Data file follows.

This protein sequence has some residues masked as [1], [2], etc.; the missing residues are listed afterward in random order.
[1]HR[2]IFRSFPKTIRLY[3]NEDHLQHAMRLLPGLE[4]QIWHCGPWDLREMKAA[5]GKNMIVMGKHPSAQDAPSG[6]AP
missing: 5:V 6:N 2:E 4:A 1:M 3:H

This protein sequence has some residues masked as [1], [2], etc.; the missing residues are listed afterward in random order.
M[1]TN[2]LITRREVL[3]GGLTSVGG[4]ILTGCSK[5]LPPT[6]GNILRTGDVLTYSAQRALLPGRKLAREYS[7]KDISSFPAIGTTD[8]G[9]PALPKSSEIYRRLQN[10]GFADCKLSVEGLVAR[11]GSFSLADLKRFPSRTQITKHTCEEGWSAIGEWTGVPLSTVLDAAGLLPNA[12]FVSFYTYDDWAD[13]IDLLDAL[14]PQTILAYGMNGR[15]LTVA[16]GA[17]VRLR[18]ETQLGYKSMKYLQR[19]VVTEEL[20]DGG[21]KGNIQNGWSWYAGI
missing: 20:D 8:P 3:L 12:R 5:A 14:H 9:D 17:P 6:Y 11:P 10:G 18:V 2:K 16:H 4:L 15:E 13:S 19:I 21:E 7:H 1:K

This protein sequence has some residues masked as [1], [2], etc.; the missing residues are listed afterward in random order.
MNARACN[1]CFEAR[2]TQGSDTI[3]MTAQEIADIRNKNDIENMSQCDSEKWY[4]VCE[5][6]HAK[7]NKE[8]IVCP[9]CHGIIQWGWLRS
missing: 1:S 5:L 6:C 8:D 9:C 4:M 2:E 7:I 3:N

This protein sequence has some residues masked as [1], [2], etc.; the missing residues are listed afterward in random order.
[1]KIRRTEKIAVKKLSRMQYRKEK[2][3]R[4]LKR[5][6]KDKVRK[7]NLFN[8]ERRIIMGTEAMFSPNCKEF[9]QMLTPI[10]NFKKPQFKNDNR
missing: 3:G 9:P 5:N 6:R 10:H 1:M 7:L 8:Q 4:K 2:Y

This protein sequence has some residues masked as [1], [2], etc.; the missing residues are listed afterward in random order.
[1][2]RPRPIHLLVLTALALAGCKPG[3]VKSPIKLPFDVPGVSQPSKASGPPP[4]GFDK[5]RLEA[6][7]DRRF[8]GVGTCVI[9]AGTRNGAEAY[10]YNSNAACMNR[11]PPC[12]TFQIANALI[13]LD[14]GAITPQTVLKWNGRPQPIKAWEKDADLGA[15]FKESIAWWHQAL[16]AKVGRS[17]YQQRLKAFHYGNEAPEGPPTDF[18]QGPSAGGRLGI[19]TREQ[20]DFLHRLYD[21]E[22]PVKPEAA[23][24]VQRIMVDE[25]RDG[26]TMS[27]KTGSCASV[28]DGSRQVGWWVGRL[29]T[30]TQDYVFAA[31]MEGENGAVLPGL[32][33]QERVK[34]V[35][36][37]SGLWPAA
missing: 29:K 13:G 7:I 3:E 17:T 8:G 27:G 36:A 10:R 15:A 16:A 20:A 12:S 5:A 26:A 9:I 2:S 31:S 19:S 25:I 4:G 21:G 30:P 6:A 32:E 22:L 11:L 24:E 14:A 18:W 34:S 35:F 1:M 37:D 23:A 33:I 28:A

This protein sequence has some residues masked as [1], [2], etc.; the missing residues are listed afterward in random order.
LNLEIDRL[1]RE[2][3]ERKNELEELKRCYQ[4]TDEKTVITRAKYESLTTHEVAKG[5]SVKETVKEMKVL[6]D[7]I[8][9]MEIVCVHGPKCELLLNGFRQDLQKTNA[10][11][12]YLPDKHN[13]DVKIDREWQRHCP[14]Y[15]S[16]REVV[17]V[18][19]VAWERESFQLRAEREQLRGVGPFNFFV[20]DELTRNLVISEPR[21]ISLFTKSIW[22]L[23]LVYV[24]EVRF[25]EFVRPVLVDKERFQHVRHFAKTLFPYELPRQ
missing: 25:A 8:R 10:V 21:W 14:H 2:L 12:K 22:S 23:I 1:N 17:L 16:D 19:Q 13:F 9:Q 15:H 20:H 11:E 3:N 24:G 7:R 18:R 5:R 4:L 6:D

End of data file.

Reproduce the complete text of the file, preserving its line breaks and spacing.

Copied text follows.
This protein sequence has some residues masked as [1], [2], etc.; the missing residues are listed afterward in random order.
[1]HR[2]IFRSFPKTIRLY[3]NEDHLQHAMRLLPGLE[4]QIWHCGPWDLREMKAA[5]GKNMIVMGKHPSAQDAPSG[6]AP
missing: 5:V 6:N 2:E 4:A 1:M 3:H

This protein sequence has some residues masked as [1], [2], etc.; the missing residues are listed afterward in random order.
M[1]TN[2]LITRREVL[3]GGLTSVGG[4]ILTGCSK[5]LPPT[6]GNILRTGDVLTYSAQRALLPGRKLAREYS[7]KDISSFPAIGTTD[8]G[9]PALPKSSEIYRRLQN[10]GFADCKLSVEGLVAR[11]GSFSLADLKRFPSRTQITKHTCEEGWSAIGEWTGVPLSTVLDAAGLLPNA[12]FVSFYTYDDWAD[13]IDLLDAL[14]PQTILAYGMNGR[15]LTVA[16]GA[17]VRLR[18]ETQLGYKSMKYLQR[19]VVTEEL[20]DGG[21]KGNIQNGWSWYAGI
missing: 20:D 8:P 3:L 12:R 5:A 14:H 9:D 17:P 6:Y 11:P 10:G 18:V 2:K 16:H 4:L 15:E 13:S 19:I 21:E 7:H 1:K

This protein sequence has some residues masked as [1], [2], etc.; the missing residues are listed afterward in random order.
MNARACN[1]CFEAR[2]TQGSDTI[3]MTAQEIADIRNKNDIENMSQCDSEKWY[4]VCE[5][6]HAK[7]NKE[8]IVCP[9]CHGIIQWGWLRS
missing: 1:S 5:L 6:C 8:D 9:C 4:M 2:E 7:I 3:N

This protein sequence has some residues masked as [1], [2], etc.; the missing residues are listed afterward in random order.
[1]KIRRTEKIAVKKLSRMQYRKEK[2][3]R[4]LKR[5][6]KDKVRK[7]NLFN[8]ERRIIMGTEAMFSPNCKEF[9]QMLTPI[10]NFKKPQFKNDNR
missing: 3:G 9:P 5:N 6:R 10:H 1:M 7:L 8:Q 4:K 2:Y

This protein sequence has some residues masked as [1], [2], etc.; the missing residues are listed afterward in random order.
[1][2]RPRPIHLLVLTALALAGCKPG[3]VKSPIKLPFDVPGVSQPSKASGPPP[4]GFDK[5]RLEA[6][7]DRRF[8]GVGTCVI[9]AGTRNGAEAY[10]YNSNAACMNR[11]PPC[12]TFQIANALI[13]LD[14]GAITPQTVLKWNGRPQPIKAWEKDADLGA[15]FKESIAWWHQAL[16]AKVGRS[17]YQQRLKAFHYGNEAPEGPPTDF[18]QGPSAGGRLGI[19]TREQ[20]DFLHRLYD[21]E[22]PVKPEAA[23][24]VQRIMVDE[25]RDG[26]TMS[27]KTGSCASV[28]DGSRQVGWWVGRL[29]T[30]TQDYVFAA[31]MEGENGAVLPGL[32][33]QERVK[34]V[35][36][37]SGLWPAA
missing: 29:K 13:G 7:I 3:E 17:T 8:G 27:G 36:A 10:R 15:A 16:A 20:A 12:S 5:A 26:A 9:I 2:S 31:S 19:S 25:I 4:G 21:G 30:P 6:A 32:E 22:L 11:L 24:E 14:A 18:W 34:S 35:F 1:M 37:D 23:A 33:I 28:A

This protein sequence has some residues masked as [1], [2], etc.; the missing residues are listed afterward in random order.
LNLEIDRL[1]RE[2][3]ERKNELEELKRCYQ[4]TDEKTVITRAKYESLTTHEVAKG[5]SVKETVKEMKVL[6]D[7]I[8][9]MEIVCVHGPKCELLLNGFRQDLQKTNA[10][11][12]YLPDKHN[13]DVKIDREWQRHCP[14]Y[15]S[16]REVV[17]V[18][19]VAWERESFQLRAEREQLRGVGPFNFFV[20]DELTRNLVISEPR[21]ISLFTKSIW[22]L[23]LVYV[24]EVRF[25]EFVRPVLVDKERFQHVRHFAKTLFPYELPRQ
missing: 25:A 8:R 10:V 21:W 14:H 2:L 12:K 22:S 23:I 1:N 17:L 16:D 19:Q 13:F 9:Q 15:H 20:H 11:E 3:N 24:G 7:R 18:R 5:R 4:L 6:D